If the state of the world’s climate change problems makes you want to hide under the covers, we’ve got good news: London’s toxic air is about to get a little bit cleaner.
In April last year, London Mayor Sadiq Khan introduced the Ultra Low Emission Zone, to penalise polluting vehicles entering certain areas of the city, but pollution levels are still dangerously high, leading to lung problems and even premature death. Thankfully, there’s a new initiative to help tackle the problem.
Introducing City Trees: moss-covered installations designed to soak up the worst of the offending nitrogen dioxide (NO2), while releasing fresh oxygen. Created by Green City Solutions, each of these miniature forests offers the equivalent benefit of 275 trees in terms of pollution reduction. There’s even a cute wooden bench attached to them so that passers-by can, quite literally, catch their breath.
The trees, which have been called the ‘world’s first biotech pollution filter’, first appeared in London during 2018 as part of a temporary trial around the West End, but they have now been permanently placed in Leytonstone by Waltham Forest Council, as part of a collaboration with clean air company Evergen. You can find them outside the tube station or at the intersection of Leytonstone High Road and Crownfield Road.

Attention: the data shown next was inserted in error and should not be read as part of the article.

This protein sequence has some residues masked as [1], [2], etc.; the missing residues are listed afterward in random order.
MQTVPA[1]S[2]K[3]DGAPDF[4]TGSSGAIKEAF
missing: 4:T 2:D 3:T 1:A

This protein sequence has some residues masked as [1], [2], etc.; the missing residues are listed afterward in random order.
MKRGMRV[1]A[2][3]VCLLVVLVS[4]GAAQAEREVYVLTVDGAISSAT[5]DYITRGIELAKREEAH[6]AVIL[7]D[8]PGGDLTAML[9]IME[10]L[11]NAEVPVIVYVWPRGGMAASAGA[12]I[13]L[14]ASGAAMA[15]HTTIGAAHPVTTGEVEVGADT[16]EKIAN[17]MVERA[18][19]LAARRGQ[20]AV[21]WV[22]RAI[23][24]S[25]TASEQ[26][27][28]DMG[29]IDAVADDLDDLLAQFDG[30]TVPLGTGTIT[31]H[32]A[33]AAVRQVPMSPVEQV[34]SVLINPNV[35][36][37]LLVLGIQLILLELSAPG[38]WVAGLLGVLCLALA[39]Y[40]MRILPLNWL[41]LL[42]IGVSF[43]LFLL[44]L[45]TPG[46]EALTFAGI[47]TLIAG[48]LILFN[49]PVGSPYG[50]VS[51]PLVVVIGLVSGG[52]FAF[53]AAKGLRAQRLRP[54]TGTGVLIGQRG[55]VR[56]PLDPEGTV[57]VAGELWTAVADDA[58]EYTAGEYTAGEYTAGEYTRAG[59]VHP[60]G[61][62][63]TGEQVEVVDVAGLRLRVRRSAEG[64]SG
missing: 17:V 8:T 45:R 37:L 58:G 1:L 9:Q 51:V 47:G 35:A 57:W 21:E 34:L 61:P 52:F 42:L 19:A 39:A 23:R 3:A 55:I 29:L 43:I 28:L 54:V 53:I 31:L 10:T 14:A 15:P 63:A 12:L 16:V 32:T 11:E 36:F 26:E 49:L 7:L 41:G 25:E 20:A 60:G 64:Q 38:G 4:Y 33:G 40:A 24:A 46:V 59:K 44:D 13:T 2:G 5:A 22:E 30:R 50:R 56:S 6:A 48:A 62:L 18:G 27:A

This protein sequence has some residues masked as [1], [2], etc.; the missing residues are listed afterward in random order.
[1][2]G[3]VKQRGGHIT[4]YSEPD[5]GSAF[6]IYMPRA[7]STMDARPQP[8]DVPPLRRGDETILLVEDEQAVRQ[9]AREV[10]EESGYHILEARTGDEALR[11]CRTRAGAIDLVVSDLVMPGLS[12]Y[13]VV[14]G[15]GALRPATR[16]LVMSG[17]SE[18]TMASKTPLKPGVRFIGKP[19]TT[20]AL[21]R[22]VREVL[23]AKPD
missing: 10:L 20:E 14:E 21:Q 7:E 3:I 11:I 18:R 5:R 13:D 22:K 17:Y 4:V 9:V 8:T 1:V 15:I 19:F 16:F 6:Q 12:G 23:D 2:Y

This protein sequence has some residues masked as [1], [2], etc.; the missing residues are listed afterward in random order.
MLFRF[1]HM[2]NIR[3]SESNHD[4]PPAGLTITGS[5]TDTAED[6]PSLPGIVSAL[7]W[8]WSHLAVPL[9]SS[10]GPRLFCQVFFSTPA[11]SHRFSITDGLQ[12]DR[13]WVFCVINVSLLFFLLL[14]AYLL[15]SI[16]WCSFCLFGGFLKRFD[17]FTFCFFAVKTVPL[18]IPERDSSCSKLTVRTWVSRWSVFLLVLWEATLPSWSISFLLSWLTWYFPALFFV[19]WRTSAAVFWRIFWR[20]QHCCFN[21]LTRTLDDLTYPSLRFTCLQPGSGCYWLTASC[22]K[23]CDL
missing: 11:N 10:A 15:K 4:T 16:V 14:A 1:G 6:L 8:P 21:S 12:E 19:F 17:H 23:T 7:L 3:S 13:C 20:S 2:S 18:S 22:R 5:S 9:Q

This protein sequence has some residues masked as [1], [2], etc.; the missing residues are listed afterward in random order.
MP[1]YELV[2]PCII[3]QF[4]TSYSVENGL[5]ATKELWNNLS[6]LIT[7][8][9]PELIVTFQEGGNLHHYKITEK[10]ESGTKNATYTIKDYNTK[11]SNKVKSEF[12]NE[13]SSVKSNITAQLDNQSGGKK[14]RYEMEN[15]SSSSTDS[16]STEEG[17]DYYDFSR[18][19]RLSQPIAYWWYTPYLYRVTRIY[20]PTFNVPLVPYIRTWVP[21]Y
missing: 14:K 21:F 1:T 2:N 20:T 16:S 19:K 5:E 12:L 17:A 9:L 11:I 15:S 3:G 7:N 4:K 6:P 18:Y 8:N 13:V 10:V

Oaky, so this won’t single-handedly save the environment, but it could help us breathe easier in the capital, and that’s a pretty great start.
Looking for other ways to help save the planet? We explore 24 small ways that you can embrace sustainable living.
Meanwhile, those who need an escape from the hustle and bustle can explore London’s most tranquil spaces.